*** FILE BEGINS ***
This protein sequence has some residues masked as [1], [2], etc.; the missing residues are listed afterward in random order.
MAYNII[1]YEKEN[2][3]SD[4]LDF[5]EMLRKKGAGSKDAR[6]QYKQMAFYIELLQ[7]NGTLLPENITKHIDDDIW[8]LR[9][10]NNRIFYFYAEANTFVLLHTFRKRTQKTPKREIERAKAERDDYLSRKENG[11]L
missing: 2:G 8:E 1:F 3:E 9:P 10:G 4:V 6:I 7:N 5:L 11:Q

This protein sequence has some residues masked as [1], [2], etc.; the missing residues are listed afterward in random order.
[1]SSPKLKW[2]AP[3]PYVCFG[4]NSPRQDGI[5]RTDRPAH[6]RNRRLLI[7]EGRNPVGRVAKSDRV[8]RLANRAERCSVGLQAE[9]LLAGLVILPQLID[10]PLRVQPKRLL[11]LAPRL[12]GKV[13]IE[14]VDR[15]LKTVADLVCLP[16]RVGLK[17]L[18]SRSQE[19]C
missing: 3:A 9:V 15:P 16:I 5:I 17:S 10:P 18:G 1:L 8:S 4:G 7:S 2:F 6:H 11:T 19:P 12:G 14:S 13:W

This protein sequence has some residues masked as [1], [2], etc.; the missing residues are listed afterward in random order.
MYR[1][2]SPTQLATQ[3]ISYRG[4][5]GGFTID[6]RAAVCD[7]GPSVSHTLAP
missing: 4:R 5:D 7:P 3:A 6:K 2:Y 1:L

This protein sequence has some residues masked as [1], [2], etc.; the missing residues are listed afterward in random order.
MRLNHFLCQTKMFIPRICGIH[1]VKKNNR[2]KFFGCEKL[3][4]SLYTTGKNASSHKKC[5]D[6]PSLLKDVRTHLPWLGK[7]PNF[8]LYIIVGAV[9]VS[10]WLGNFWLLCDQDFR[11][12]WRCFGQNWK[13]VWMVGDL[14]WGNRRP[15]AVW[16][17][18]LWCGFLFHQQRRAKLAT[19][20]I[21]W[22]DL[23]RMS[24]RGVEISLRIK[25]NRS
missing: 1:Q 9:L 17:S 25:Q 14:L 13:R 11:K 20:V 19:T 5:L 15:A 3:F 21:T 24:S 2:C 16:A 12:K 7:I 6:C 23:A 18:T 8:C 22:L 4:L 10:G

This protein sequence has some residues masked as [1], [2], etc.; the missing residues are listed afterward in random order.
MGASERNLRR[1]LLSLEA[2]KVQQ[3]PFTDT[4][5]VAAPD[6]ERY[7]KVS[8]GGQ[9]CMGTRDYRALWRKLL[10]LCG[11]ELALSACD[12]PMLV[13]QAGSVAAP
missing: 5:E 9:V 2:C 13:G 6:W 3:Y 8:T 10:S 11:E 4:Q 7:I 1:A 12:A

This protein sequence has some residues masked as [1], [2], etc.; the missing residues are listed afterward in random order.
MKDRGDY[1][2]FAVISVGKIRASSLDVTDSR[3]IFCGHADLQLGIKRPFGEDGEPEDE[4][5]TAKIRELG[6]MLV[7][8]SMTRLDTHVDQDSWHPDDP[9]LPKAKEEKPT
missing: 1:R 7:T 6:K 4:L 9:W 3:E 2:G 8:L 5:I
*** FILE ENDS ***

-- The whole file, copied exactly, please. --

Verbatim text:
This protein sequence has some residues masked as [1], [2], etc.; the missing residues are listed afterward in random order.
MAYNII[1]YEKEN[2][3]SD[4]LDF[5]EMLRKKGAGSKDAR[6]QYKQMAFYIELLQ[7]NGTLLPENITKHIDDDIW[8]LR[9][10]NNRIFYFYAEANTFVLLHTFRKRTQKTPKREIERAKAERDDYLSRKENG[11]L
missing: 2:G 8:E 1:F 3:E 9:P 10:G 4:V 6:I 7:N 5:L 11:Q

This protein sequence has some residues masked as [1], [2], etc.; the missing residues are listed afterward in random order.
[1]SSPKLKW[2]AP[3]PYVCFG[4]NSPRQDGI[5]RTDRPAH[6]RNRRLLI[7]EGRNPVGRVAKSDRV[8]RLANRAERCSVGLQAE[9]LLAGLVILPQLID[10]PLRVQPKRLL[11]LAPRL[12]GKV[13]IE[14]VDR[15]LKTVADLVCLP[16]RVGLK[17]L[18]SRSQE[19]C
missing: 3:A 9:V 15:P 16:I 5:I 17:S 10:P 18:G 1:L 8:S 4:G 7:S 2:F 6:H 11:T 19:P 12:G 14:S 13:W

This protein sequence has some residues masked as [1], [2], etc.; the missing residues are listed afterward in random order.
MYR[1][2]SPTQLATQ[3]ISYRG[4][5]GGFTID[6]RAAVCD[7]GPSVSHTLAP
missing: 4:R 5:D 7:P 3:A 6:K 2:Y 1:L

This protein sequence has some residues masked as [1], [2], etc.; the missing residues are listed afterward in random order.
MRLNHFLCQTKMFIPRICGIH[1]VKKNNR[2]KFFGCEKL[3][4]SLYTTGKNASSHKKC[5]D[6]PSLLKDVRTHLPWLGK[7]PNF[8]LYIIVGAV[9]VS[10]WLGNFWLLCDQDFR[11][12]WRCFGQNWK[13]VWMVGDL[14]WGNRRP[15]AVW[16][17][18]LWCGFLFHQQRRAKLAT[19][20]I[21]W[22]DL[23]RMS[24]RGVEISLRIK[25]NRS
missing: 1:Q 9:L 17:S 25:Q 14:L 13:R 11:K 20:V 19:T 5:L 15:A 3:F 21:T 24:S 2:C 16:A 12:K 7:I 6:C 23:A 18:T 8:C 22:L 4:L 10:G

This protein sequence has some residues masked as [1], [2], etc.; the missing residues are listed afterward in random order.
MGASERNLRR[1]LLSLEA[2]KVQQ[3]PFTDT[4][5]VAAPD[6]ERY[7]KVS[8]GGQ[9]CMGTRDYRALWRKLL[10]LCG[11]ELALSACD[12]PMLV[13]QAGSVAAP
missing: 5:E 9:V 2:C 13:G 6:W 3:Y 8:T 10:S 11:E 4:Q 7:I 1:A 12:A

This protein sequence has some residues masked as [1], [2], etc.; the missing residues are listed afterward in random order.
MKDRGDY[1][2]FAVISVGKIRASSLDVTDSR[3]IFCGHADLQLGIKRPFGEDGEPEDE[4][5]TAKIRELG[6]MLV[7][8]SMTRLDTHVDQDSWHPDDP[9]LPKAKEEKPT
missing: 1:R 7:T 6:K 4:L 9:W 3:E 2:G 8:L 5:I